Hmmm. I am still not sure if this is primarily a difference rooted in how we define politics or if there is something larger here. I agree that politics are a component or an element of an organizations culture, but I do not think that politics are a necessary component and I do not think that politics is a positive component. I totally agree that you can use politics to accomplish positive things, but that does not make politics a positive thing or even a necessary evil. We make choices that allow politics to flourish and drive behavior in our organizations,or we make choices to keep politics in check.
In my opinion, the more politics exist in an organization the less honesty there is. I see organizational politics existing (in the place of honesty) in order to protect the distribution of power in an organization. In most organizations the top-down organizational structure concentrates all power at the top and creates a false ideal of perfection rooted in proximity to the top of the heap. People are right based on who they are (title), rather than on the value of their ideas or decisions or their competency…the degree to which this is true can vary greatly from organization to another. Never a good thing.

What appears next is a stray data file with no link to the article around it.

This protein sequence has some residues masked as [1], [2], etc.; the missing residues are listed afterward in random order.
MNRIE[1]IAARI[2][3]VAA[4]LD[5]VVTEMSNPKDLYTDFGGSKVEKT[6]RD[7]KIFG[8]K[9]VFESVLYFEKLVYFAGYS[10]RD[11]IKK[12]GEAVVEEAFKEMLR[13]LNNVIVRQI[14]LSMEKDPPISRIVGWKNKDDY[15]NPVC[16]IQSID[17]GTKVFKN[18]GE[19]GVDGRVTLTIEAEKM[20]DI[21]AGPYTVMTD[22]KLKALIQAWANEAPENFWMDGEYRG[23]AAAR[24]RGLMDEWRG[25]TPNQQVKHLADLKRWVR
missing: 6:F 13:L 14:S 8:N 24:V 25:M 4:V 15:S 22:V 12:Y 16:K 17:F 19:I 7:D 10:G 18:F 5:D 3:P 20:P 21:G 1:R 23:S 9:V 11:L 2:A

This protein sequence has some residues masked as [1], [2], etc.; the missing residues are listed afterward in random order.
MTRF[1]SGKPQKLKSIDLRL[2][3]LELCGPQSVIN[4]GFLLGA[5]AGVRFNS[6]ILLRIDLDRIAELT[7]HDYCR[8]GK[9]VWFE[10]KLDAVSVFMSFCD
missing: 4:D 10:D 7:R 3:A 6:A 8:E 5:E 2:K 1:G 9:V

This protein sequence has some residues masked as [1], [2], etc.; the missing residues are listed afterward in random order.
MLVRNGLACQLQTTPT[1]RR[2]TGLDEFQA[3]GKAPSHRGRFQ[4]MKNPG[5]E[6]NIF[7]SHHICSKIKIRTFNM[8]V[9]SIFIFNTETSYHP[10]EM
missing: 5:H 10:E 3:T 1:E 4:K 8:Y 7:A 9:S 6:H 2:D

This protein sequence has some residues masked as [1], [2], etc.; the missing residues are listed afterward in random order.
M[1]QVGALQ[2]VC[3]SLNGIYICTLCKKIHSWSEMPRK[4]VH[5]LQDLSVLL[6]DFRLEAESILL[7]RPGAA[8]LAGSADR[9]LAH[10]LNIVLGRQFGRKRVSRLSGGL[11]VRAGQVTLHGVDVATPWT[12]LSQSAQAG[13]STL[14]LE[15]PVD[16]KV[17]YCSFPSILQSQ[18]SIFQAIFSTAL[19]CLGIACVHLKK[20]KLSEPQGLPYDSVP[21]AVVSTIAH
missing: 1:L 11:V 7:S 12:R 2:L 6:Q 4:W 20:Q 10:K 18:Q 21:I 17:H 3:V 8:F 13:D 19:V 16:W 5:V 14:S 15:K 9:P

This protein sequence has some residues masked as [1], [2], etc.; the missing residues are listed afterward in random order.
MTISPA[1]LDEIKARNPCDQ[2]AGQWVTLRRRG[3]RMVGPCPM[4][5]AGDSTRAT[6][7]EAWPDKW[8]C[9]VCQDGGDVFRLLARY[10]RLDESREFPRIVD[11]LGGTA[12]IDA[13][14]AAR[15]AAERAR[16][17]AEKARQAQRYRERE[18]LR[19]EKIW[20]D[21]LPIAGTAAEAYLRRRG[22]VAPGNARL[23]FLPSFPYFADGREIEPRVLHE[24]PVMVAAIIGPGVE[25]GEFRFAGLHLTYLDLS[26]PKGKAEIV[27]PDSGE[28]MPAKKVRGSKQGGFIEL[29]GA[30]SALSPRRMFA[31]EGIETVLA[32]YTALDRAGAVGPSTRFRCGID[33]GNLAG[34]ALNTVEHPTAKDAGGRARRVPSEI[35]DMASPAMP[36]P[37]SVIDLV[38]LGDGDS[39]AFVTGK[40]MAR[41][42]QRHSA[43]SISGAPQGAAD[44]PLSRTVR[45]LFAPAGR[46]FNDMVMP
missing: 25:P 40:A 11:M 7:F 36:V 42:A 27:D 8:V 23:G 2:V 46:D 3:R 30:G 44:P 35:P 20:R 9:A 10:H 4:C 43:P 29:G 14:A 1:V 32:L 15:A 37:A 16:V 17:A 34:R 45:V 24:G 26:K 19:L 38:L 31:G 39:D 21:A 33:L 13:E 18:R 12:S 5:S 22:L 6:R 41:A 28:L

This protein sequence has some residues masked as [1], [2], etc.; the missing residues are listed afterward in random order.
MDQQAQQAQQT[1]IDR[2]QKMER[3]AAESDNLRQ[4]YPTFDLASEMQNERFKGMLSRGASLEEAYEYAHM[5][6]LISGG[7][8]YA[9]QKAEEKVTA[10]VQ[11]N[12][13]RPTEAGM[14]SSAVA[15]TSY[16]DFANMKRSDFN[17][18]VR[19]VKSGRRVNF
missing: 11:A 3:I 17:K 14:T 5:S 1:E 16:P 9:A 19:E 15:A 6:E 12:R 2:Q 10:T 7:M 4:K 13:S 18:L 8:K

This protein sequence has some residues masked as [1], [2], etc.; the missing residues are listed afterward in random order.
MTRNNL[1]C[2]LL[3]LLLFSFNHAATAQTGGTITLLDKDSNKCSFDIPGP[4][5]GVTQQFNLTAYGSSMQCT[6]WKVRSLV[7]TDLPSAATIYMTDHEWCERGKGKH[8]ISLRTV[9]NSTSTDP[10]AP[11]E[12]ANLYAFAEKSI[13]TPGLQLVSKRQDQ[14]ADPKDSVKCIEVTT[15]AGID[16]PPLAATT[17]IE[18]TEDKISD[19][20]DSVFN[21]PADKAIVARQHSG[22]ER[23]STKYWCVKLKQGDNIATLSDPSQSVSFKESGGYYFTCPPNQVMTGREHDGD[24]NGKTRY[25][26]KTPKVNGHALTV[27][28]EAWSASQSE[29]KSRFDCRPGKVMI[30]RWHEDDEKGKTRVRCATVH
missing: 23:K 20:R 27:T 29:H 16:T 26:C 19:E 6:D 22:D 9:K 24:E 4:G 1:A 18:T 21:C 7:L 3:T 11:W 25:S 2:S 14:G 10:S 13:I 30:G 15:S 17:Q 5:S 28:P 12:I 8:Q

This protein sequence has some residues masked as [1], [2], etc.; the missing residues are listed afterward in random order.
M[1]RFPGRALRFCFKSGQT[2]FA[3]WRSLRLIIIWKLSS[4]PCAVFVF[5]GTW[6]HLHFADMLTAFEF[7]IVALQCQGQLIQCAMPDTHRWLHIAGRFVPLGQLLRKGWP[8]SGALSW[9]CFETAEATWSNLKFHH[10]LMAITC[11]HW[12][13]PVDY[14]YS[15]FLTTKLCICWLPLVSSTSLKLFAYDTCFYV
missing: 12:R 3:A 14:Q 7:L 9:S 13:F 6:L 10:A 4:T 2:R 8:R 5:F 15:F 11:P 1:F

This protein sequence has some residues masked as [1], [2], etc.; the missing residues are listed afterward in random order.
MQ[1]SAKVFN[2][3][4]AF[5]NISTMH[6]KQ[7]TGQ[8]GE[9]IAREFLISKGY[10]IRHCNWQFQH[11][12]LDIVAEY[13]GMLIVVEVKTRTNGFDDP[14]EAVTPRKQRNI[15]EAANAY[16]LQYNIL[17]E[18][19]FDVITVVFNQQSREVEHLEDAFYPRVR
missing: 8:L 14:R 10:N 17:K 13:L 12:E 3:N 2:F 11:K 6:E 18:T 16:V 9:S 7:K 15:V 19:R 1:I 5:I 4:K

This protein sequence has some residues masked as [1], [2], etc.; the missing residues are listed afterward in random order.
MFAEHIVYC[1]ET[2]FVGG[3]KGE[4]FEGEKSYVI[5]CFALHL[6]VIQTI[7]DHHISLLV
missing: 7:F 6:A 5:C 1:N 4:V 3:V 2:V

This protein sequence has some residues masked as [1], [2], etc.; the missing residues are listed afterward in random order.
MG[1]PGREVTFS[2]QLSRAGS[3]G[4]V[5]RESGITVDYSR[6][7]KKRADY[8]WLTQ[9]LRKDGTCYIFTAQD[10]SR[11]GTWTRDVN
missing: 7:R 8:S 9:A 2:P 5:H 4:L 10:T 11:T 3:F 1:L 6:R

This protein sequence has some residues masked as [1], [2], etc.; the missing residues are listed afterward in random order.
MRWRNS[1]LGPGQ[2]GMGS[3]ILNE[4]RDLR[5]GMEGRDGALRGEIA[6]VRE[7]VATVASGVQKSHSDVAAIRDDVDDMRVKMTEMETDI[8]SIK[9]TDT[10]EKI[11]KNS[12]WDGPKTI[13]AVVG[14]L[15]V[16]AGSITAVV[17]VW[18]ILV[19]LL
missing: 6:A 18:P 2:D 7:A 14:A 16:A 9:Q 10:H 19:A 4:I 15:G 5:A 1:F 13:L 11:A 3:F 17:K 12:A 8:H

For example, there are employees today in your organization that will not question or challenge your decisions because of your title. That may not have anything to do with you or your behaviors, but is likely about the amount and nature of politics that exist in your organization. So, rather than question or challenge you on a decision or an idea that might be really misinformed, employees with better ideas have to find political ways to maneuver you toward the right line of thinking. You may eventually end up with the best outcome, but there has been a real waste of energy and effort…because of politics. Everyone involved (and the organization) would have been better off with honesty and transparency, rather than the political approach.
I think that politics are a naturally occurring phenomenon that emerge from culture, but that does not mean that politics are good or that we should just accept them. The more politics we accept the less we are comfortable with honesty…that is why this issue is so strongly correlated with the leadership in an organization because it is the leaders that decide how much honesty is acceptable. The gaps are filled in with politics.
Organizations that understand and value shared and distributed power, that understand and value innovation and engagement, that are inclusive and truly in partnership with their workforce and the customers also treasure honesty. It is in those organizations that you will find the least amount of politics.